Ivory Coast former Prime Minister, Charles Konan Banny (1942-2021)

Reports emerged that Former Ivory Coast Prime Minister Charles Konan Banny died at the age of 78. According to his aides, he died in an American hospital after contracting Covid 19 on 10th September 2021.

The Ivorian political icon, who was said to have contracted the deadly virus in Côte d’Ivoire, was until his death receiving treatment and care at the American hospital in the Paris suburb of Neuilly-sur-Seine.

Banny originated from the political capital Yamoussoukro – a stronghold of the former ruling party of Cote d’Ivoire, the Democratic Party of Cote d’Ivoire (PDCI). He read economics and commerce in Paris but most of his professional career was spent in West Africa, including a stint with the now-defunct Cocoa Marketing Board, Caistab, in Côte d’Ivoire. He was employed by the Central Bank of West African States in 1976 where he served in various positions as a banker, until 1988 before becoming Special Advisor to the Governor of the bank.

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Who is Charles Konan?

Born in 1942, Charles Konan was an Ivorian Prime Minister and a political icon who served as Prime Minister of Cote d’Ivoire between 2005 and 2007.

He began his career in the public sector in 1990 when he was appointed Interim Governor after the then Governor of the Central Bank of West African States, Alassane Ouattara became Prime Minister of Côte d’Ivoire. He was named Governor in 1993 and took office in 1994. Due to his remarkable performance and achievement, he was later reappointed as Governor for another six-year term in 2000.

In 2005, Banny was named as the interim Prime Minister of Côte d’Ivoire, succeeding Seydou Diarra. His tenure was supposed to end in 2006 when national elections were supposed to take place, but elections were not conducted by the deadline, therefore President Laurent Gbagbo’s mandate as the then President of Cote d’Ivoire was prolonged for another year, with Banny’s powers and the term extended during that time.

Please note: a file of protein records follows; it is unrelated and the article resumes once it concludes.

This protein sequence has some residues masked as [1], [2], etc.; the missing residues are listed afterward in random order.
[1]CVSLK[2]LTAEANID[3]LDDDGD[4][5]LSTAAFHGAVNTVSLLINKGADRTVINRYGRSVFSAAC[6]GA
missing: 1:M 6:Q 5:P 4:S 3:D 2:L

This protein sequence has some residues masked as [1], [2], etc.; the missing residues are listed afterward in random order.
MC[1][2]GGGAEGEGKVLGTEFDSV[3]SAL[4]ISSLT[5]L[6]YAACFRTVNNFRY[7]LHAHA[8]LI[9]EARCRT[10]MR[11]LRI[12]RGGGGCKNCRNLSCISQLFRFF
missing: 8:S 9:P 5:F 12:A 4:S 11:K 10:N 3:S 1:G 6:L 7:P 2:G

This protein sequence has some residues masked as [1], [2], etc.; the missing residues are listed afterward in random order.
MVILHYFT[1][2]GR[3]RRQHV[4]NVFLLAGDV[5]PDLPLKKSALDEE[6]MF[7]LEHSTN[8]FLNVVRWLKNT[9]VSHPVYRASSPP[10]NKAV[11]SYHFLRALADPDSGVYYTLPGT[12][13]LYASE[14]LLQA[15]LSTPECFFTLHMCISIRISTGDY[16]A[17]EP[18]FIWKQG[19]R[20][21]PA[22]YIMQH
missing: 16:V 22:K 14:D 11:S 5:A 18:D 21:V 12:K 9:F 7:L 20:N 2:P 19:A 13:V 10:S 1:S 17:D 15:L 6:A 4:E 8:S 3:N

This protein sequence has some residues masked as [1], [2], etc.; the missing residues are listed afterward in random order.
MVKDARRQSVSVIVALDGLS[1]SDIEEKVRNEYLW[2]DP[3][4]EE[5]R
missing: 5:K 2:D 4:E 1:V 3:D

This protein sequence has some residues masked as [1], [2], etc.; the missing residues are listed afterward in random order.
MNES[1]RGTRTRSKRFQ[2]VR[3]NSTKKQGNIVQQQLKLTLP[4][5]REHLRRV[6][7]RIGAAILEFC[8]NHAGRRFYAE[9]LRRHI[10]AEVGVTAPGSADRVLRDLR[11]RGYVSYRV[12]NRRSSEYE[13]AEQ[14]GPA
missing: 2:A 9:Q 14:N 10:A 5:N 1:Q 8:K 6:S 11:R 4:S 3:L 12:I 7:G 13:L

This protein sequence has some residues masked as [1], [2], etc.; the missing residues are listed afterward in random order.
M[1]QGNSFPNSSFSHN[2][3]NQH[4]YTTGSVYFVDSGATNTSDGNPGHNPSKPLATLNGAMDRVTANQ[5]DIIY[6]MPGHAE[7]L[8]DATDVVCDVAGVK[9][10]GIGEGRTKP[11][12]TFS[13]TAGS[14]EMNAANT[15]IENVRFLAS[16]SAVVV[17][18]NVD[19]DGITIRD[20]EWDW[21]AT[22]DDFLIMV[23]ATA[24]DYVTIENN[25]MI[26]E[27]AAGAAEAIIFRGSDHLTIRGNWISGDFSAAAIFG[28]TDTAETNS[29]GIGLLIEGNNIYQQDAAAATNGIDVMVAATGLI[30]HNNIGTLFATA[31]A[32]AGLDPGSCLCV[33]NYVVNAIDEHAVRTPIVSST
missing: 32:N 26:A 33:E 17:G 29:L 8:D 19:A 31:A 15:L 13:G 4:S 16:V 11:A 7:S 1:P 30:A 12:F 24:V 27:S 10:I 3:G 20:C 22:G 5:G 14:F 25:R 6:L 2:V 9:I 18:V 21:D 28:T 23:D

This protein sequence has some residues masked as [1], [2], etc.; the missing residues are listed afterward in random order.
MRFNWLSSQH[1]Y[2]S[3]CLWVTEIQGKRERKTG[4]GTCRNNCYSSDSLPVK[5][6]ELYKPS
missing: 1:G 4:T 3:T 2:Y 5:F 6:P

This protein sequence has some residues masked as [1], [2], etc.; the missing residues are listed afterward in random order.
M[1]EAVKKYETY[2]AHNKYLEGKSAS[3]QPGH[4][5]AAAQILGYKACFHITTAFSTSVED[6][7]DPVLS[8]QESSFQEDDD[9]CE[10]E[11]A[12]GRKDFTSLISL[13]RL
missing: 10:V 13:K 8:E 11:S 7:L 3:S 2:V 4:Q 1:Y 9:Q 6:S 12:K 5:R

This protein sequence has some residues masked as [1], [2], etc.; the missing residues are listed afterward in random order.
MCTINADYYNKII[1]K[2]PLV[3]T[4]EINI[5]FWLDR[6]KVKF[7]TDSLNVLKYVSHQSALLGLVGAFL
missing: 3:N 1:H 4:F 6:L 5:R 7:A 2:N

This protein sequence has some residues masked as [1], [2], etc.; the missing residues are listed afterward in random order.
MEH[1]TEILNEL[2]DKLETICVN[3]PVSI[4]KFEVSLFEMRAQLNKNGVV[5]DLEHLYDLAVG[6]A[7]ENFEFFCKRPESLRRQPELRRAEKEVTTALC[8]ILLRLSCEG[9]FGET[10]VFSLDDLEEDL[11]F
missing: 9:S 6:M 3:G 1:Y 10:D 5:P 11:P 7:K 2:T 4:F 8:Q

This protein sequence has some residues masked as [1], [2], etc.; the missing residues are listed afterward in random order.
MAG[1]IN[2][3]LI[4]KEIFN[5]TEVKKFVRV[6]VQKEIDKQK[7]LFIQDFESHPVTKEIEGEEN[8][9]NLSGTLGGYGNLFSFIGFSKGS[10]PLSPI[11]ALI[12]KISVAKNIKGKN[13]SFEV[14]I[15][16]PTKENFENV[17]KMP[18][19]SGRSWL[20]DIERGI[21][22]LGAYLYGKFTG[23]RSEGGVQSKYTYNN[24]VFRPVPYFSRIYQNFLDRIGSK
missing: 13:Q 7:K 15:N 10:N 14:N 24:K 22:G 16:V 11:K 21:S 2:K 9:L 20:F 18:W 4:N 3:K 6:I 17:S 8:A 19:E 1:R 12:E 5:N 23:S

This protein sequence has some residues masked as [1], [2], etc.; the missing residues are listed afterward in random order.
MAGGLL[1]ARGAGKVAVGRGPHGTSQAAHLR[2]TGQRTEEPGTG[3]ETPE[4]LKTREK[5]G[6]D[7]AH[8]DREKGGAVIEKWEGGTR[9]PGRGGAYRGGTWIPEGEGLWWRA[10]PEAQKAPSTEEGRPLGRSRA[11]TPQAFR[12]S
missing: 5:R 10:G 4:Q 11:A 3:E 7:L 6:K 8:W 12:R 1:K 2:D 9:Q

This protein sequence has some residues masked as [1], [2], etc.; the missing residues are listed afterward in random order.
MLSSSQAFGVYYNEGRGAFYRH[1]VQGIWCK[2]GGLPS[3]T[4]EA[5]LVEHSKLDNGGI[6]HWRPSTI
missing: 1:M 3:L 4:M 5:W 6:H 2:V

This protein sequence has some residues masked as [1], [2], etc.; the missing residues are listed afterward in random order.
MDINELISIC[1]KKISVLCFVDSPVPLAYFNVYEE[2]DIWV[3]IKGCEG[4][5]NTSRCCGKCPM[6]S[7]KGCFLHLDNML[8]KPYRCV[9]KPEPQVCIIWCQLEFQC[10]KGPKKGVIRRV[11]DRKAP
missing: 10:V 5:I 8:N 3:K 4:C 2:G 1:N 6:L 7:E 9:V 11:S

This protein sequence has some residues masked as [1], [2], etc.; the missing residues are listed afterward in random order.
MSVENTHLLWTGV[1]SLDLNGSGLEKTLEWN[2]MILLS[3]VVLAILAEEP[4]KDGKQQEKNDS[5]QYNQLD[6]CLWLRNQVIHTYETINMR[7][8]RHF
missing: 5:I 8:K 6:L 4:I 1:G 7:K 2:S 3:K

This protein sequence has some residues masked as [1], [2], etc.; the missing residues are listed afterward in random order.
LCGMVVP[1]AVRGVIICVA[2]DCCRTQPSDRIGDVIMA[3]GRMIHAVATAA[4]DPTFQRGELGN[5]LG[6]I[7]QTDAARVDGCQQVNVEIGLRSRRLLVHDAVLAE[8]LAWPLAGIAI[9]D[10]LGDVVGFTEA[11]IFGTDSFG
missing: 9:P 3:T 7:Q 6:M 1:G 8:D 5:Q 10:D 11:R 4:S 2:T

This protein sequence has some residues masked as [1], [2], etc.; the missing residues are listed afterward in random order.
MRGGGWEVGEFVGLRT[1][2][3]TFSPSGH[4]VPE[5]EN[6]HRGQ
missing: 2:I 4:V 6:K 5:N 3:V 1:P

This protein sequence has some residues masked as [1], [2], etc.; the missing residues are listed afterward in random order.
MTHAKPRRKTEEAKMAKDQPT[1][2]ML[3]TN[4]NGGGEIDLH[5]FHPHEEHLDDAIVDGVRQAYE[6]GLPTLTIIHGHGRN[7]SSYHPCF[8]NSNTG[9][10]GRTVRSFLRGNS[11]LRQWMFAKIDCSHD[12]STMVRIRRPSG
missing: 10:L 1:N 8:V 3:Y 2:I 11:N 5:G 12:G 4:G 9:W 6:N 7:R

Banny was however forbidden from running for President of Côte d’Ivoire because of his appointment as Prime Minister. Following the country’s March 2007 peace agreement, new forces commander Guillaume Soro was named Prime Minister at the end of the month, and he succeeded Banny.

In 2015, Banny contested for the presidential election under the platform of the Ivorian Democratic Party (PDCI) but lost to the incumbent President Alassane Ouattara.

An appraisal of his feats

Banny was a crucial figure in Ivory Coast in terms of Africa’s diplomatic relationship, as a onetime Governor of the Central Bank of West African States and Prime Minister of Cote d’Ivoire. He was seen as an independent-minded personality and was later broadly welcomed by all, including his political rivals in ivory who had previously protested his move to contest for President.

Before his death, the political icon represented the country on several diplomatic missions, notable of which is his appointment as the country’s head of  Commission for Dialogue, Truth and Reconciliation in 2011 following the 2010-2011 post-election violence that occurred in the country in the wake of the disputed presidential elections which led to the death of about 3,000 Ivorians and displacement of hundreds of thousands.

One of his main attractions to Ivorians, according to some opposition leaders, is his strong management experience and perceived distance from the day-to-day mudslinging of Ivorian politics.

Banny’s positive influence in the Cote d’Ivoire political landscape is much recognized by many Ivorian and global elites.  While President Alassane Ouattara confirmed his impact through his diligent and honest public service and his great contributions to the country’s national reconciliation, a former prime minister too, Guillauma Soro, also eulogized his impact, saying “He changed my perception of Ivorian politics and of some of its actors,”

Charles Konan Banny before his death was listed as a noteworthy prime minister of Ivory Coast and bank executive by Marquis Who is who.

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